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December 8, 2021

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in court

Trailer manufacturing company fined £172k after worker fell from height

Montracon Limited has been fined for safety breaches after a worker suffered head injuries after falling from a stepladder.

The 57-year-old worker was cleaning the cant rail of a curtain side trailer that had just been manufactured, Sheffield Magistrates’ Court was told.

Whilst using stepladders positioned on top of the trailer to reach the work the employee pulled the steps further down the trailer to clean the next section. As he climbed up the steps they started to wobble causing him to fall out of the trailer onto the floor, landing on his head.

The HSE’s investigation found that there was no ladder inspection regime in place and the equipment being used was not in good working order.

Montracon Limited of Carr Hill Doncaster West Yorkshire pleaded guilty to breaching Regulation 6(3) of the Work at Height Regulations 2005. The company was fined £172,500.00 and ordered to pay £12,202.69 in costs

After the hearing, HSE Inspector Anuja Mistry-Raval commented: “Equipment used to access work at height should be routinely inspected and checked to make sure it is in good condition and safe to use.

“This incident could so easily have been avoided by simply carrying out a proper risk assessment, implementing appropriate control measures and adopting safe working practices

“Companies should be aware that HSE will not hesitate to take appropriate enforcement action against those that fall below the required standards.”

Dennis Seaton, Chair of the Ladder Association’s Training Committee, commented: “It is clear from this case that the ladder in question was not fit for use. This unfortunate accident could have been avoided if the company had carried out the correct ladder inspections; detailed recorded visual inspections should be carried out regularly by a competent person, and pre-use checks should be carried out by the competent user before using a ladder.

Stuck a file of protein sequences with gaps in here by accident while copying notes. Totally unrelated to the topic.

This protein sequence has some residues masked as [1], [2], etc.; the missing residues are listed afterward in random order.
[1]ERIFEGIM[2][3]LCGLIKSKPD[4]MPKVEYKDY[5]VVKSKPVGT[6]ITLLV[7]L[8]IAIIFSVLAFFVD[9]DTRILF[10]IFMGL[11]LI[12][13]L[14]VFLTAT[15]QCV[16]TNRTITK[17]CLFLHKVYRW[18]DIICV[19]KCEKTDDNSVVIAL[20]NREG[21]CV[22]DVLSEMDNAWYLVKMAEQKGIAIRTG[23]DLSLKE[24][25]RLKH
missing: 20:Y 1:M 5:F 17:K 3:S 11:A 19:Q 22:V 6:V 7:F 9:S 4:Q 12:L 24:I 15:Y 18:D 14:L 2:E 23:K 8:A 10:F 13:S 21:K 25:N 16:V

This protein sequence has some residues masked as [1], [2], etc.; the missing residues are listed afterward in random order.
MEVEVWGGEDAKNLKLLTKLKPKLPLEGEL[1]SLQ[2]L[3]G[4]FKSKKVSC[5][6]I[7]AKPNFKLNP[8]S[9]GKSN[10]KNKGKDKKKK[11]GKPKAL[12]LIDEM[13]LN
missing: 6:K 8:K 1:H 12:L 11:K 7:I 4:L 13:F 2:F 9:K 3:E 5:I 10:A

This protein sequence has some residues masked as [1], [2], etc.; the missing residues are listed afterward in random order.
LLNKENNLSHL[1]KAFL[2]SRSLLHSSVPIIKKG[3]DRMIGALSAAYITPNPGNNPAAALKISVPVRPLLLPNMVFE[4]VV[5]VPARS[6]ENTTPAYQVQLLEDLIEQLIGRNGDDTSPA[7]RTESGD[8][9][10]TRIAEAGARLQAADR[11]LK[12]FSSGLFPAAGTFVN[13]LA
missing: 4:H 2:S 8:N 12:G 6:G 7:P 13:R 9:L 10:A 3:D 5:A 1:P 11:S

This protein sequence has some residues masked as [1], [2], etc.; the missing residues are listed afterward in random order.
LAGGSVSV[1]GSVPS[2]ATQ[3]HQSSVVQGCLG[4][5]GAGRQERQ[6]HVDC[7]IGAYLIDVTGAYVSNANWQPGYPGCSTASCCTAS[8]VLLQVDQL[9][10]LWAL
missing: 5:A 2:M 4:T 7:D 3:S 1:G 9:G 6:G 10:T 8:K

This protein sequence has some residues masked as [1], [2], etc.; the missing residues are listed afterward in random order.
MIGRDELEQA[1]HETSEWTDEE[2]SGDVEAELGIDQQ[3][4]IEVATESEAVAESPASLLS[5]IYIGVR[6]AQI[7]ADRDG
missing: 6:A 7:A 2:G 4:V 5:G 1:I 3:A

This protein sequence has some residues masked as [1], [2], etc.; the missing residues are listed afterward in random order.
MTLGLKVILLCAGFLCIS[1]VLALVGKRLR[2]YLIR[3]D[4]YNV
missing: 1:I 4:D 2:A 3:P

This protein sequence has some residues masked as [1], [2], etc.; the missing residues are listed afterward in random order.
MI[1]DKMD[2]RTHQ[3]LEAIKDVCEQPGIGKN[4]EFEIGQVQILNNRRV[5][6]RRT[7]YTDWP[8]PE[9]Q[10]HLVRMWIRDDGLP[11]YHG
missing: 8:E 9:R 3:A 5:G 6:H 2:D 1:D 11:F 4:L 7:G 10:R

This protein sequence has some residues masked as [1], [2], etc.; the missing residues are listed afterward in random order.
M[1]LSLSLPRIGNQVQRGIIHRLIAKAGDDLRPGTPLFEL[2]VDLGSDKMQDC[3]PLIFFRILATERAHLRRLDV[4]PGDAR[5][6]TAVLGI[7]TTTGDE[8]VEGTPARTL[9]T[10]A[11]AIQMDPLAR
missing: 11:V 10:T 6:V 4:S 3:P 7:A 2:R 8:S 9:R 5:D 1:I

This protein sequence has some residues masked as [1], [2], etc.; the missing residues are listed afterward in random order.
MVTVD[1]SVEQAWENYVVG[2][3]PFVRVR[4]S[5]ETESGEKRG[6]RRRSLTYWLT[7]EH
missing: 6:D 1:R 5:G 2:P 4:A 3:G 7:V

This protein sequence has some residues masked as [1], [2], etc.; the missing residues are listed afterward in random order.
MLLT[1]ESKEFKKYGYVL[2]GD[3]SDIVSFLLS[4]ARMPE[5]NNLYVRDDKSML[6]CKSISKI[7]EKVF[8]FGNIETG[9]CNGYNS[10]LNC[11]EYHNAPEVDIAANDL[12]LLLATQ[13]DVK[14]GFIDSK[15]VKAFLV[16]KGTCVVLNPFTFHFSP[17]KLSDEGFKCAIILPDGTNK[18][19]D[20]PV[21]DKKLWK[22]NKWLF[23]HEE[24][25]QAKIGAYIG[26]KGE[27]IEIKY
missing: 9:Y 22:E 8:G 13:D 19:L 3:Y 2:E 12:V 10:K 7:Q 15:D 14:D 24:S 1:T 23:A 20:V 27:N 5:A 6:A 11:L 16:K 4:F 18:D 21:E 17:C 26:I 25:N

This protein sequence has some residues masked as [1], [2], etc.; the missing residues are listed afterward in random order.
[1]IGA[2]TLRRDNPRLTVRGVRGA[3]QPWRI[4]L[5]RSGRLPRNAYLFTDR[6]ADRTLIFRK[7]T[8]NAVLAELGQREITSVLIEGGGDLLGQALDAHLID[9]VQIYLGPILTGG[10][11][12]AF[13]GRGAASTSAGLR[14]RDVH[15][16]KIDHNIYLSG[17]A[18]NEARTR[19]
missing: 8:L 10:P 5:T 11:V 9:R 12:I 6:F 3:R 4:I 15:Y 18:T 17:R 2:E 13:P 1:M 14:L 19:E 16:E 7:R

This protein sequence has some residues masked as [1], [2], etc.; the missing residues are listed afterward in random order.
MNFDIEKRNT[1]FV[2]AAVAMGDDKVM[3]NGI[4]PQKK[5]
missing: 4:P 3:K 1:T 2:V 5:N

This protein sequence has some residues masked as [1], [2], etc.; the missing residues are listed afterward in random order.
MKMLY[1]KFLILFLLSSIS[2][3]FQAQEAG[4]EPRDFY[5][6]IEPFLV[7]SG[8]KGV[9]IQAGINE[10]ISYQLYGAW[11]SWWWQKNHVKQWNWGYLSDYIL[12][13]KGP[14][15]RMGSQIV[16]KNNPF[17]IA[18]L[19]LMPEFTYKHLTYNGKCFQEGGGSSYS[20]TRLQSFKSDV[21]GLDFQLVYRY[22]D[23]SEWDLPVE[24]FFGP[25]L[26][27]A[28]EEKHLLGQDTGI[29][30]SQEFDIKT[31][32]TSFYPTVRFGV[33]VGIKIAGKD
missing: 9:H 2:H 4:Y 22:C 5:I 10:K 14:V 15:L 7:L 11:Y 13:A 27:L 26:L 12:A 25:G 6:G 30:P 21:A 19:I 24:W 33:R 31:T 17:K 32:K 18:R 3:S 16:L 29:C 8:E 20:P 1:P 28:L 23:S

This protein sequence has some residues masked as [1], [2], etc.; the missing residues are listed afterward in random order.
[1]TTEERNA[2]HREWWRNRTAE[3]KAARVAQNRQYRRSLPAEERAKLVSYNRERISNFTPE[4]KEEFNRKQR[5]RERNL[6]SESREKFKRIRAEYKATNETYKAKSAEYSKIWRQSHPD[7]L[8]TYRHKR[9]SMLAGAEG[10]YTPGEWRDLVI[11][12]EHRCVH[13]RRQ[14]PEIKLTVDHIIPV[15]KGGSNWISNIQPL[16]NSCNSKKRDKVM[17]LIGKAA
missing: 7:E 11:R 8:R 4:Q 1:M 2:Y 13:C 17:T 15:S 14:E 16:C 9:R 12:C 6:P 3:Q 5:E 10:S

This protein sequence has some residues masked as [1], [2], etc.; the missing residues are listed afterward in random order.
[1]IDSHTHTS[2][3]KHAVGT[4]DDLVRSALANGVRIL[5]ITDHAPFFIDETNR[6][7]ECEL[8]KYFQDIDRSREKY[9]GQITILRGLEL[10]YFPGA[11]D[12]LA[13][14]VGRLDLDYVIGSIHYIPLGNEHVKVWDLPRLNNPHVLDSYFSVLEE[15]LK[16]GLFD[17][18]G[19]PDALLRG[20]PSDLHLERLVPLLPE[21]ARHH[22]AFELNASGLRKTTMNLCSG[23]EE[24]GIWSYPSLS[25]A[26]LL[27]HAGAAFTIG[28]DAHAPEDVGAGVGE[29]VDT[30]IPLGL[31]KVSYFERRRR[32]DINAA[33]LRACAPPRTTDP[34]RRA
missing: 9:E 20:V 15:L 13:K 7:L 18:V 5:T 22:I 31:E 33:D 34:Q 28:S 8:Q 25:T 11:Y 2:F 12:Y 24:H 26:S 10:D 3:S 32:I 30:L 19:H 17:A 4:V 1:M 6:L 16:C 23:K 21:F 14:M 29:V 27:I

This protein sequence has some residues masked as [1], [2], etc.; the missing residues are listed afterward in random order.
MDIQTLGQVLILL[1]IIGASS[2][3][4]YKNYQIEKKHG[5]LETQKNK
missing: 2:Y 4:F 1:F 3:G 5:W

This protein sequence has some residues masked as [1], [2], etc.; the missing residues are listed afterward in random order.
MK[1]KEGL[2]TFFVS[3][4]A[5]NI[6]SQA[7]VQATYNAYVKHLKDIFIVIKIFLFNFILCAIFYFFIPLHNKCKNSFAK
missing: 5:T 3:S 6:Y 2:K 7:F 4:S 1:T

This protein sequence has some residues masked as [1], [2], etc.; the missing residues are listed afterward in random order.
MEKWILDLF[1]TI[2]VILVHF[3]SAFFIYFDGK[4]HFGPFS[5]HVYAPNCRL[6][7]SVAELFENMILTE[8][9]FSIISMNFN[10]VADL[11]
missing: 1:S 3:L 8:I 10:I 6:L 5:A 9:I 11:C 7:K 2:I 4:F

“With regards to inspection by a competent person, we firmly believe that training can help to prove competence as required by the Work at Height Regulations. It is imperative that companies who use ladders in the workplace, assign the role of inspection to a person (or persons) who have the necessary training, skills, experience and knowledge. By doing so, there is much greater likelihood that accidents such as this, can be avoided.”

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2 years ago

Sounds as if the system of work was flawed – using even a sound stepladder on top of another element is risky for all sorts of reasons.
Using them at the top of stairs, or near a gap in flooring, increases the potential from a stepladder fall height to a considerable fall distance. Even stepping off the ladder in such scenarios can cause a mis-step and serious consequences.
So the wobbly (faulty) stepladder was a contributing factor.

David Kearney
David Kearney
2 years ago
Reply to  TheSafetyLady

I agree with your comment and reading the report it does seem to lean strongly around the use of the ladder rather than appropriate collective measures and a suitable risk assessment.